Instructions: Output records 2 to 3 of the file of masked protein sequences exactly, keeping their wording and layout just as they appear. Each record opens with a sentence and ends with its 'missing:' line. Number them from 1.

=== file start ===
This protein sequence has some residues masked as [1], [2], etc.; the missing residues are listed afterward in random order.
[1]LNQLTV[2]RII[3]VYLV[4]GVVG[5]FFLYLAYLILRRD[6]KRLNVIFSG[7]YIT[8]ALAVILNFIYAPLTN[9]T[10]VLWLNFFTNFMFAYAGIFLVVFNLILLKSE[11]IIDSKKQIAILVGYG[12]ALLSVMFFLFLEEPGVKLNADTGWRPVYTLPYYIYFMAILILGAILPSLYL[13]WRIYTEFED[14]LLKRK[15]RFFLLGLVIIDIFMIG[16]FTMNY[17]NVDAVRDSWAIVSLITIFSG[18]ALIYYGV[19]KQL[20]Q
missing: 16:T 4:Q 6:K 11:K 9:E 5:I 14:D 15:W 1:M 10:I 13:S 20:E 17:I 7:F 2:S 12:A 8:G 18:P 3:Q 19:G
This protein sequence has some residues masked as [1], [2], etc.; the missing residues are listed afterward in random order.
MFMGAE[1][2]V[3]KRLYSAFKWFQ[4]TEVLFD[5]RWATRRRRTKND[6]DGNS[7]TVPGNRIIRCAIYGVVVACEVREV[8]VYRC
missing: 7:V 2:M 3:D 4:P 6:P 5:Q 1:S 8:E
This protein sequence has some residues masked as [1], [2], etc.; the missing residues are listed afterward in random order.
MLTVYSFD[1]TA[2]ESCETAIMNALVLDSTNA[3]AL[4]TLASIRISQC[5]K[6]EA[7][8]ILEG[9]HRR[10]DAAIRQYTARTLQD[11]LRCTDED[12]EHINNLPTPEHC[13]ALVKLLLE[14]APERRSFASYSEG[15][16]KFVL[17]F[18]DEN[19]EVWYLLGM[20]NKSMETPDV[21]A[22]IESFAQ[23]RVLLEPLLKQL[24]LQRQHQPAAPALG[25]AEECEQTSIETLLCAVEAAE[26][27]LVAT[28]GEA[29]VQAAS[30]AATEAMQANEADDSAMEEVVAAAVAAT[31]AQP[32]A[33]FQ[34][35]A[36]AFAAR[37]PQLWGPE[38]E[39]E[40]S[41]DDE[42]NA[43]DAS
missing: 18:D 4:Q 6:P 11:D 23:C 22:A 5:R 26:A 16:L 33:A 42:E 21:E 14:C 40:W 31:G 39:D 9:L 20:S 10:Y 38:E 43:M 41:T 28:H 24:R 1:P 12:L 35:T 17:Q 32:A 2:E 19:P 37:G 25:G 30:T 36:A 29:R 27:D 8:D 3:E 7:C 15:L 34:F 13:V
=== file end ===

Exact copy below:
This protein sequence has some residues masked as [1], [2], etc.; the missing residues are listed afterward in random order.
MFMGAE[1][2]V[3]KRLYSAFKWFQ[4]TEVLFD[5]RWATRRRRTKND[6]DGNS[7]TVPGNRIIRCAIYGVVVACEVREV[8]VYRC
missing: 7:V 2:M 3:D 4:P 6:P 5:Q 1:S 8:E
This protein sequence has some residues masked as [1], [2], etc.; the missing residues are listed afterward in random order.
MLTVYSFD[1]TA[2]ESCETAIMNALVLDSTNA[3]AL[4]TLASIRISQC[5]K[6]EA[7][8]ILEG[9]HRR[10]DAAIRQYTARTLQD[11]LRCTDED[12]EHINNLPTPEHC[13]ALVKLLLE[14]APERRSFASYSEG[15][16]KFVL[17]F[18]DEN[19]EVWYLLGM[20]NKSMETPDV[21]A[22]IESFAQ[23]RVLLEPLLKQL[24]LQRQHQPAAPALG[25]AEECEQTSIETLLCAVEAAE[26][27]LVAT[28]GEA[29]VQAAS[30]AATEAMQANEADDSAMEEVVAAAVAAT[31]AQP[32]A[33]FQ[34][35]A[36]AFAAR[37]PQLWGPE[38]E[39]E[40]S[41]DDE[42]NA[43]DAS
missing: 18:D 4:Q 6:P 11:D 23:C 22:A 5:R 26:A 16:L 33:A 42:E 21:E 14:C 40:W 31:G 39:D 9:L 20:S 10:Y 38:E 43:M 41:T 28:H 24:R 1:P 12:L 35:T 17:Q 32:A 2:E 19:P 37:G 25:G 30:T 36:A 29:R 27:D 8:D 3:E 7:C 15:L 34:F 13:V